'Tackling 101' (With Professor Muschamp)

There is a proven tactic for slowing the kind of point-a-minute, record-breaking spread offenses that Texas Tech has been running to near perfection. And Texas coordinator Will Muschamp is giving his defense another crash course in it Tuesday.

After all, why should this week be different just because the Horns are facing the NCAA's top passing attack with national title implications for both programs? The key to defending the spread is "tackling well in space," Muschamp said. Same as it's always been. Otherwise, a defense can quickly get lost in space against teams that stretch the field from sideline-to-sideline and are as adept at hitting the home run ball as the inside screens.

"Any time you play these spread teams," Muschamp said, "a key part of the game is making sure every time you have opportunities to get them on the ground you do that."

It would be a euphemism to say Texas missed some of those opportunities Saturday. The Horns' missed 12 tackles in the white-knuckler against Oklahoma State, coaches estimate. It was an uncharacteristically high number for what had been an improving unit. Further evidence that Saturday's defensive production was sub-par is the fact that the team chose not to bestow its weekly award for the 'biggest hit' because (in their estimation) there was not one worthy of consideration.

Now, the Horns prepare for the high-flying Red Raiders that lead the nation with 418.4 passing yards per game. 2007 Biletnikoff Award winner Michael Crabtree is enjoying another All-American caliber season, averaging 99.2 receiving yards and 10.5 points-per-game.

"You've got to account for Crabtree," Muschamp noted, "but they've got a good supporting cast around him. You look at all their guys who, vertically, have been down the field to make plays for them. Tech is running the ball more than they have in the past. They have two quick and elusive guys (Shannon Woods, Baron Batch) who can get in the open field. You can get so concerned with handling things in the throwing lanes that you have to make sure you're disciplined in the run lanes. Again -- you've got to tackle well in space."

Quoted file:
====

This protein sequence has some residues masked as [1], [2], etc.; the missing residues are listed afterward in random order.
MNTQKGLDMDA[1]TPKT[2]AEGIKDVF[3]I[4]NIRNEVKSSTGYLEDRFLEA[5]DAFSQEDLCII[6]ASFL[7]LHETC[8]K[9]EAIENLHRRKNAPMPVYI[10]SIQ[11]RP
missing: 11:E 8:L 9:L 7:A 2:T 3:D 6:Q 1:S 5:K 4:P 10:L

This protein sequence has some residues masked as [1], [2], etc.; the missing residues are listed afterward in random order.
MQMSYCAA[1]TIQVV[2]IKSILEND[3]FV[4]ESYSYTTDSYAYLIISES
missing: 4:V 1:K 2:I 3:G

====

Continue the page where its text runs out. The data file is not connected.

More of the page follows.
Texas players take Mondays off following a light workout and film session each Sunday. The hitting resumes Tuesday and, on Muschamp's side of the field, begins with a couple of five-minute sessions emphasizing full-throttled tackling.

"It's a four-station drill," Muschamp explained, "and we make sure everybody gets at least three pops at each station."

Texas typically uses a 'thud-tempo' approach when not going helmet-to-helmet against the offense. It's a tactic that Muschamp embraced as a Miami Dolphins assistant.

"It's a good tackling teacher. It teaches you to bring your feet, it teaches you to wrap, it teaches you to go chest-to-chest in the open field. It helps you become a better tackling team. At this point in the season, you can't afford injuries. You can't afford to go low. That's why we don't cut in practice. That's why we don't tackle and sling guys to the ground in practice because that's generally when you get an injury. We have a lot of contact throughout the week, but we use a tackling circuit every Tuesday to start practice."

To be sure, it all starts up front with getting pressure on QB Graham Harrell. Texas' pass-rush managed to knock Missouri QB Chase Daniel out of his comfort zone for the first 30 minutes of play two weekends ago. By that time, the damage was done after Texas jumped to a 35-3 halftime lead.

"There's no question that you've got to disrupt timing in the throwing game," Muschamp said. "It's something we were able to do against Missouri and it's something we'll work on this week, to disrupt that timing a little bit so (Harrell) isn't as pinpoint with his accuracy. He's very accurate throwing the deep ball and all of the intermediate throws and he just does a good job of executing what they do."

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